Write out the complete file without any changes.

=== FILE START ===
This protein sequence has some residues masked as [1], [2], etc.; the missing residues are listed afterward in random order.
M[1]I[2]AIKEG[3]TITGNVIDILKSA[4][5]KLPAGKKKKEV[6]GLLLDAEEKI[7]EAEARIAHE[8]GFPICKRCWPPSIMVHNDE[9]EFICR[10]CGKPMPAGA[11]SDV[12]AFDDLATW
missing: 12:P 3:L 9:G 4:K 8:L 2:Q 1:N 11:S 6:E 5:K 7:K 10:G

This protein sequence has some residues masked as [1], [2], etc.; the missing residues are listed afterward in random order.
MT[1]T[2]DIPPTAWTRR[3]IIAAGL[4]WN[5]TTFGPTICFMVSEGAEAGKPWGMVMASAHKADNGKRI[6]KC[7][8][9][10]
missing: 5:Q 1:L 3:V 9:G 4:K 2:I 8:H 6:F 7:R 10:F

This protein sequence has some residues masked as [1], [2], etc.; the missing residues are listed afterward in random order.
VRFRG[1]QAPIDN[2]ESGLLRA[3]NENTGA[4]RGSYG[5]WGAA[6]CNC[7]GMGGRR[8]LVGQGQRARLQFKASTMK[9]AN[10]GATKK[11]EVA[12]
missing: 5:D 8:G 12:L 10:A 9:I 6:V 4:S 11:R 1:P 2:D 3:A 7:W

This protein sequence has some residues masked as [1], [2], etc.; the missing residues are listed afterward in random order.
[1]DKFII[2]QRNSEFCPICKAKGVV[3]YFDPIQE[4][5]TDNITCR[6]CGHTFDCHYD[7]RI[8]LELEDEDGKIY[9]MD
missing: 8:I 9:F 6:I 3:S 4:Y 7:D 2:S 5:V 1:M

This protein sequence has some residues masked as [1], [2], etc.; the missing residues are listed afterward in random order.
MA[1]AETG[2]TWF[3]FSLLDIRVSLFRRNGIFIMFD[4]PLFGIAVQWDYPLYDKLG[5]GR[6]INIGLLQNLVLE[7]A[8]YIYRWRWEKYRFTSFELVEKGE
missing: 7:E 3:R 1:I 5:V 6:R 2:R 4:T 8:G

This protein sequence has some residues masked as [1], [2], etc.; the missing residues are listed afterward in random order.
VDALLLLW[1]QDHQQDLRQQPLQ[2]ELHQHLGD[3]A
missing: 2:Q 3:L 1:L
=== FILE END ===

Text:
This protein sequence has some residues masked as [1], [2], etc.; the missing residues are listed afterward in random order.
M[1]I[2]AIKEG[3]TITGNVIDILKSA[4][5]KLPAGKKKKEV[6]GLLLDAEEKI[7]EAEARIAHE[8]GFPICKRCWPPSIMVHNDE[9]EFICR[10]CGKPMPAGA[11]SDV[12]AFDDLATW
missing: 12:P 3:L 9:G 4:K 8:L 2:Q 1:N 11:S 6:E 5:K 7:K 10:G

This protein sequence has some residues masked as [1], [2], etc.; the missing residues are listed afterward in random order.
MT[1]T[2]DIPPTAWTRR[3]IIAAGL[4]WN[5]TTFGPTICFMVSEGAEAGKPWGMVMASAHKADNGKRI[6]KC[7][8][9][10]
missing: 5:Q 1:L 3:V 9:G 4:K 2:I 8:H 6:F 7:R 10:F

This protein sequence has some residues masked as [1], [2], etc.; the missing residues are listed afterward in random order.
VRFRG[1]QAPIDN[2]ESGLLRA[3]NENTGA[4]RGSYG[5]WGAA[6]CNC[7]GMGGRR[8]LVGQGQRARLQFKASTMK[9]AN[10]GATKK[11]EVA[12]
missing: 5:D 8:G 12:L 10:A 9:I 6:V 4:S 11:R 1:P 2:D 3:A 7:W

This protein sequence has some residues masked as [1], [2], etc.; the missing residues are listed afterward in random order.
[1]DKFII[2]QRNSEFCPICKAKGVV[3]YFDPIQE[4][5]TDNITCR[6]CGHTFDCHYD[7]RI[8]LELEDEDGKIY[9]MD
missing: 8:I 9:F 6:I 3:S 4:Y 7:D 2:S 5:V 1:M

This protein sequence has some residues masked as [1], [2], etc.; the missing residues are listed afterward in random order.
MA[1]AETG[2]TWF[3]FSLLDIRVSLFRRNGIFIMFD[4]PLFGIAVQWDYPLYDKLG[5]GR[6]INIGLLQNLVLE[7]A[8]YIYRWRWEKYRFTSFELVEKGE
missing: 7:E 3:R 1:I 5:V 6:R 2:R 4:T 8:G

This protein sequence has some residues masked as [1], [2], etc.; the missing residues are listed afterward in random order.
VDALLLLW[1]QDHQQDLRQQPLQ[2]ELHQHLGD[3]A
missing: 2:Q 3:L 1:L